Our August 2021 Primary endorsements are finally ready! Just in time, with ballots dropping today. We tried to gather as much information as we could by hosting forums (Position 9 & Mayoral), sending out questionnaires (City & County), and keeping in mind track records and our prior meetings with candidates during our constant advocacy work. We endorsed the following candidates who will appear on your August 3rd Primary ballot because we felt they rose above the rest when we simplified things and asked ourselves: who are the one or two very best candidates for transit in each race? Endorsements here don’t necessarily mean other candidates aren’t strong in their own right, but we felt they had further to go to become our best transit champions. Don’t forget to mail your ballot before August 3rd or drop your ballot in a dropbox before 8:00pm on August 3rd. We will also update these endorsements for the General Election in November.
Seattle Mayor: Andrew Grant Houston and Jessyn Farrell
Picking candidates to endorse out of this field of very good urbanism, land use, and transportation candidates wasn’t easy. This is a good problem to have, but only two can make it through to the next round, so tough choices are necessary. After reviewing and re-reviewing forums, questionnaires, and track records, two candidates rose above the rest when we simplified things and asked ourselves: who are the very best mayoral candidates for transit; and from those, who made strong commitments to a universal grade-separated rail system on the fastest possible timeline?
Andrew Grant Houston is an exceptional transit candidate. He even put together his own Seattle rail vision map that makes our vision look modest in comparison. His forum performance and answers to our questionnaire put his deep understanding of policy issues on display. His long range vision sounds almost like we wrote it: “In the next 20 years, we should expand transit so that every Seattleite is within a mile of a light-rail station and within a quarter mile of a bus stop that has service that is more frequent than every 15-minutes for a majority of the day.” His goals are our goals. Vote Houston.
Jessyn Farrell is an excellent transit candidate as well. Her resume runs deep. Long time transit advocate, former head of Transportation Choices Coalition, Farrell pushed for and won ST3 funding when she was in the State Legislature. Farrell has the most state legislative experience and would be a great advocate for Seattle’s transit future, she would be great at passing HB 1304 through the state legislature. She has the deep knowledge and experience required to help our city make serious progress and her vision also looks a bit like something we might have written: “For far too long, Seattle has played catch-up on transportation instead of leading the way. We need a transportation system that provides people with equitable, safe, reliable, affordable and climate-friendly travel choices.“ We couldn’t agree more. Vote Farrell.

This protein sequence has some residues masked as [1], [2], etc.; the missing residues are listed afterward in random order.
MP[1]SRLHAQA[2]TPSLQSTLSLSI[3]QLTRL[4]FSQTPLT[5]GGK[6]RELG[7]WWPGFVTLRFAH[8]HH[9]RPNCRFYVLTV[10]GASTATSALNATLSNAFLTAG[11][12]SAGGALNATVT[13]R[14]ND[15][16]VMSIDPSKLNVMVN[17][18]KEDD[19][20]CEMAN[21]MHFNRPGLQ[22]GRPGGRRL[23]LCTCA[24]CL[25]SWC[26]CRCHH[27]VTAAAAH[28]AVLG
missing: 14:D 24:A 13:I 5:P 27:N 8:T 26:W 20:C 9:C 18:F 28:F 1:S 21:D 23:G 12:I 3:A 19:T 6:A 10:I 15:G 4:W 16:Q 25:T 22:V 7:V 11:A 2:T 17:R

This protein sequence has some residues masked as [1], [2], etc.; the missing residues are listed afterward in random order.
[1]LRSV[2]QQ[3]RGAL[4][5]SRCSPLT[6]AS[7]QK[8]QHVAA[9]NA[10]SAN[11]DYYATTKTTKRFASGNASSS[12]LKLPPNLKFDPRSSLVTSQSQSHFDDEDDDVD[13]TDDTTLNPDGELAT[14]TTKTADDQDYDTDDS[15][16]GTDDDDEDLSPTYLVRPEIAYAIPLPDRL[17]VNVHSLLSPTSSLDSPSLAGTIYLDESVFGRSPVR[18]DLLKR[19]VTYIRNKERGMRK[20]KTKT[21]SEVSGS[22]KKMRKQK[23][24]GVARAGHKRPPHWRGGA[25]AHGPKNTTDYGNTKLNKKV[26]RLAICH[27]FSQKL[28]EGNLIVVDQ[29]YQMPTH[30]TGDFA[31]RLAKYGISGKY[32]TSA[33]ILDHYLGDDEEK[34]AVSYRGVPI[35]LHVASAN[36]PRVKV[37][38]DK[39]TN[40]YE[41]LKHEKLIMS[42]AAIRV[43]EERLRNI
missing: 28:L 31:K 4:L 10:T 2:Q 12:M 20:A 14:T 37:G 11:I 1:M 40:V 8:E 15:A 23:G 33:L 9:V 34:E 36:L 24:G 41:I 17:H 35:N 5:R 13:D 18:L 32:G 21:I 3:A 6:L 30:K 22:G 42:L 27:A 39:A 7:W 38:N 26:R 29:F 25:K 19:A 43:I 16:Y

There are two other candidates who were strong contenders for our endorsement: Council President M. Lorena González and Colleen Echohawk. González has been a consistent vote for transit on the city council, pitched in to support our HB 1304, and would have earned our endorsement in most candidate fields. There were just two answers in the forums and questionnaires that caused us some concern. She was a no/maybe on ensuring the city makes its own plan to identify citywide Link rail corridors to prepare for a future ST4 and she seemed to take Sound Transit’s current realignment process as a given rather than something to fight. These are both critically important short-term priorities for our organization that have huge long-term consequences.
We really liked Echohawk’s answers on land use and her focus on bus improvements for all users and uses, not just typical 9 to 5 commuters. On land use she said “…I support ending exclusionary zoning to allow for duplexes, triplexes, and fourplexes in every neighborhood” with which we whole-heartedly agree. Our concerns came down to her “no” on expediting the update to Seattle’s Transit Master plan to explicitly include a Link by next year.
In the case of both González and Echohawk, we’re splitting hairs somewhat. It’s clear that both are very good transit candidates and would bring the right values on issues we care about to the Mayor’s office should they win.